photo: Getty

Beauty runs more than just skin deep, but for some Latinas, beauty pageants are the end all and be all. The 2015 Miss Universe pageant raked in 6.16 million viewers last night! A major staple in Latin America, beauty pageants are a critical force shaping young women’s lives in some countries. Girls in Venezuela as young as four are sent to pageant-training schools and set on the road to becoming the country’s next beauty queen. Within the last decade alone, 6 out of 10 Miss Universe winners were Latina.

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But pageants have come under fire in recent years and are often cited as being damaging to one’s self-esteem. In 2014, a city near Buenos Aires, Argentina, sought to ban beauty pageants due to the damaging effects of judging contestants based on their physical attributes alone and the health consequences like bulimia and anorexia that have plagued participants. In recent years, horror stories have surfaced of contestants going to extreme lengths to score the crown, such as drastic plastic surgeries at very young ages or getting plastic mesh sewn on their tongues to limit food consumption. But some pageant contestants say these feelings of inadequacy couldn’t be farther from the truth of their experience competing.

Former Ms. New York America 2012 Helen Troncoso claims that pageants actually helped her body image. Troncoso says:

“While it may not have always been the best experience for me, overall it did help me to develop a positive attitude towards my body. I learned how to present myself, and how to compete, win and lose gracefully. These are skills that have helped me tremendously in the workforce, and even more so as an entrepreneur now."

So how have beauty pageants amassed such a huge following and won over a large portion of the Latino community? It may come down to a passion for beauty. A study recently showed that in 2015, Latinos dropped more money on beauty products than any other ethnic group. From an international perspective, Troncoso feels that beauty pageants are particularly valued in Latin American countries because they help provide a distraction from political and economic issues that may be plaguing local communities.

A photo posted by Helen Troncoso (@mshelent) on

"It can also serve as a short distraction for many countries who are experiencing unrest. For those few hours, no matter what your personal political beliefs may be, you unite with your countrymen behind your chosen representative,” says Troncoso.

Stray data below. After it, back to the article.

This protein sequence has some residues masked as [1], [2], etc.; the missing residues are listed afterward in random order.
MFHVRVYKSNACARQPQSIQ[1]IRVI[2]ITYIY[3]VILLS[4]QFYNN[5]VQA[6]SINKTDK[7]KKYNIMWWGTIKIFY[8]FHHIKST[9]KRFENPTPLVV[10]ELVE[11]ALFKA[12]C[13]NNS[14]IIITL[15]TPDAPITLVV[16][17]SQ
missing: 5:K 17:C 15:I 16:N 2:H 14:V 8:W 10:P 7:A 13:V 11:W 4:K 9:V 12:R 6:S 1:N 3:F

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Beyond the physical appearance of contestants, the women featured often have talent and qualities that go far beyond hair and makeup. As glamorous as pageants may seem, Troncoso emphasizes that contestants are much more than just how they look. “We have brains!" she exclaims. "Most of the time we are better equipped to handle stressful situations and intense workloads because we have to juggle school, work, volunteer commitments and maintain a fit lifestyle just to be competitive.”

Unfortunately, racial bias continues to play a part in beauty pageants throughout the world. Cartagena, Colombia, is widely known for its Miss Colombia pageant that mainly features fair-skinned women from higher social classes. Troncoso has found that similar issues plague pageants in the United States. "Once I was questioned by other contestants about where I was from — they were casually feeling my hair and trying to see if it was 'real' — as I tended to be one of the darker (if not the darkest) Latina contestants, and didn’t fit into what they thought a Latina looked like.”

Despite some of the questionable practices and traditions pertaining to beauty pageants, it’s safe to say that many pageant winners gain amazing opportunities and experiences in their post-pageant days.

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"You suddenly get put in a new spotlight and have an instant audience. But it’s fleeting. You have to hustle hard to keep the door open, and open the ones that you want or you’ll be forgotten," says Troncoso.

"Every contestant should ask themselves what their short-term and long-term goals are even before entering a pageant and then go after them fearlessly. I always knew that winning was not the end for me; it was just a stepping stone to my long-term goals."

For the Latino community, beauty pageants go beyond pride and glory. It's always exciting to see a woman from your country win, but more so, it's the legacy of the pageants and the promise they hold for a young woman's future that these contestants are really fighting for.